Top 10 similar words or synonyms for palatal_velar

velar_uvular    0.956410

post_alveolar_palatal    0.952625

voiceless_voiced    0.950639

labial_alveolar    0.950602

stop_voiceless_voiced    0.945813

stop_affricate_fricative    0.945003

velar_glottal    0.939456

fricative_nasal    0.939258

dental_alveolar    0.936511

plosive_affricate    0.935872

Top 30 analogous words or synonyms for palatal_velar

Article Example
Sj-sound Features of the voiceless palatal-velar fricative:
Heng (letter) A variant form, , is encoded as part of the IPA Extensions block. It is used to represent the voiceless palatal-velar fricative in the International Phonetic Alphabet.
Sj-sound The sound is transcribed in the International Phonetic Alphabet. The International Phonetic Association (IPA) describes as a "simultaneous and ", but this claim is disputed among phoneticians, including at least one former president of the IPA. Other descriptive labels include voiceless postalveolo-velar fricative, voiceless palatal-velar fricative, voiceless dorso-palatal velar fricative, voiceless postalveolar and velar fricative, or voiceless coarticulated velar and palatoalveolar fricative. The closest English phoneme is , however, the phone present in some English dialects is a close approximation as well.
Laryngeal theory An occasionally advanced idea that the laryngeals were dorsal fricatives corresponding directly to the three traditionally reconstructed series of dorsal stops ("palatal", velar, and labiovelar) suggests a further possibility, a palatal fricative .
Fricative consonant In addition, is usually called a "voiceless labial-velar fricative", but it is actually an approximant. True doubly articulated fricatives may not occur in any language; but see voiceless palatal-velar fricative for a putative (and rather controversial) example.
Old English phonology Old English had a fairly large set of dorsal (postalveolar, palatal, velar) and glottal consonants: . Typically only are analyzed as separate phonemes; is considered an allophone of , an allophone of , and and allophones of .
Dorsal consonant Dorsal consonants are articulated with the mid body of the tongue (the dorsum). They include the palatal, velar and, in some cases, alveolo-palatal and uvular consonants. They contrast with coronal consonants, articulated with the flexible front of the tongue, and laryngeal consonants, articulated in the pharyngeal cavity.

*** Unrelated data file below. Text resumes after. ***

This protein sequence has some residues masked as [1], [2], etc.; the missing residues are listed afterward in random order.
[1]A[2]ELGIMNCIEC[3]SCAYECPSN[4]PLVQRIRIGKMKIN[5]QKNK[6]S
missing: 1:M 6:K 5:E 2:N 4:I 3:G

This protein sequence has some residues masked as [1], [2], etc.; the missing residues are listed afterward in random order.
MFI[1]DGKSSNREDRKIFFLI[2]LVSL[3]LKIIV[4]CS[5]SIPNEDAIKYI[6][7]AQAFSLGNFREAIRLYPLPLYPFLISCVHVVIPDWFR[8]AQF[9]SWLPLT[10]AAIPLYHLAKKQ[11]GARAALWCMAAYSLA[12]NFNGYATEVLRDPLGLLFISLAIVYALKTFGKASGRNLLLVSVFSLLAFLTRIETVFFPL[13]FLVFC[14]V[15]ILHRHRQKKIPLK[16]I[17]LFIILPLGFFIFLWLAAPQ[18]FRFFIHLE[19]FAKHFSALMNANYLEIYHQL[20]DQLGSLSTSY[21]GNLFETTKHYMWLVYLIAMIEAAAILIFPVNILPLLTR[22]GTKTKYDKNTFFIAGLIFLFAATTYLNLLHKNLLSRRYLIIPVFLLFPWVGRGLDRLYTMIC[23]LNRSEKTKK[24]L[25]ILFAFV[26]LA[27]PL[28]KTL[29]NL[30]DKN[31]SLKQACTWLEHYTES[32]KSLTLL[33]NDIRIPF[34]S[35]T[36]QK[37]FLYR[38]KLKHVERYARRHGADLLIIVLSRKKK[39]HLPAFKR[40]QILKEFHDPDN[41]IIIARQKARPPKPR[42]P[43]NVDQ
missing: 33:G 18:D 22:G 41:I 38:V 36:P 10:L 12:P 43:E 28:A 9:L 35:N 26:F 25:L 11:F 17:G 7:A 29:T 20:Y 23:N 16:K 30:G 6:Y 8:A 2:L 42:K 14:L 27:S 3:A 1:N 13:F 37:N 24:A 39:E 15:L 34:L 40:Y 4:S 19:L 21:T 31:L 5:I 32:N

Francis Lodwick Lodwick's alphabet consists of a system of representing consonants systematically; symbols indicating place of articulation (labial, dental, palatal, velar, sibilant) are modified by indication of the manner of articulation (voiced, voiceless, aspirated, nasal). Vowels are added as diacritics. This approach is entirely parallel to the tengwar alphabet, developed by J. R. R. Tolkien in the 1930s.
Aymaran languages Though Aymaran languages vary in terms of consonant inventories, they have several features in common. Aymara and Jaqaru both contain phonemic stops at labial, alveolar, palatal, velar and uvular points of articulation. Stops are distinguished by ejective and aspirated features. Both also contain alveolar, palatal, and velar fricatives and several central and lateral approximants.
Place of articulation A precise vocabulary of compounding the two places of articulation is sometimes seen. However, it is usually reduced to the passive articulation, which is generally sufficient. Thus "dorsal–palatal", "dorsal–velar", and "dorsal–uvular" are usually just called "palatal", "velar", and "uvular". If there is ambiguity, additional terms have been invented, so "subapical–palatal" is more commonly called "retroflex".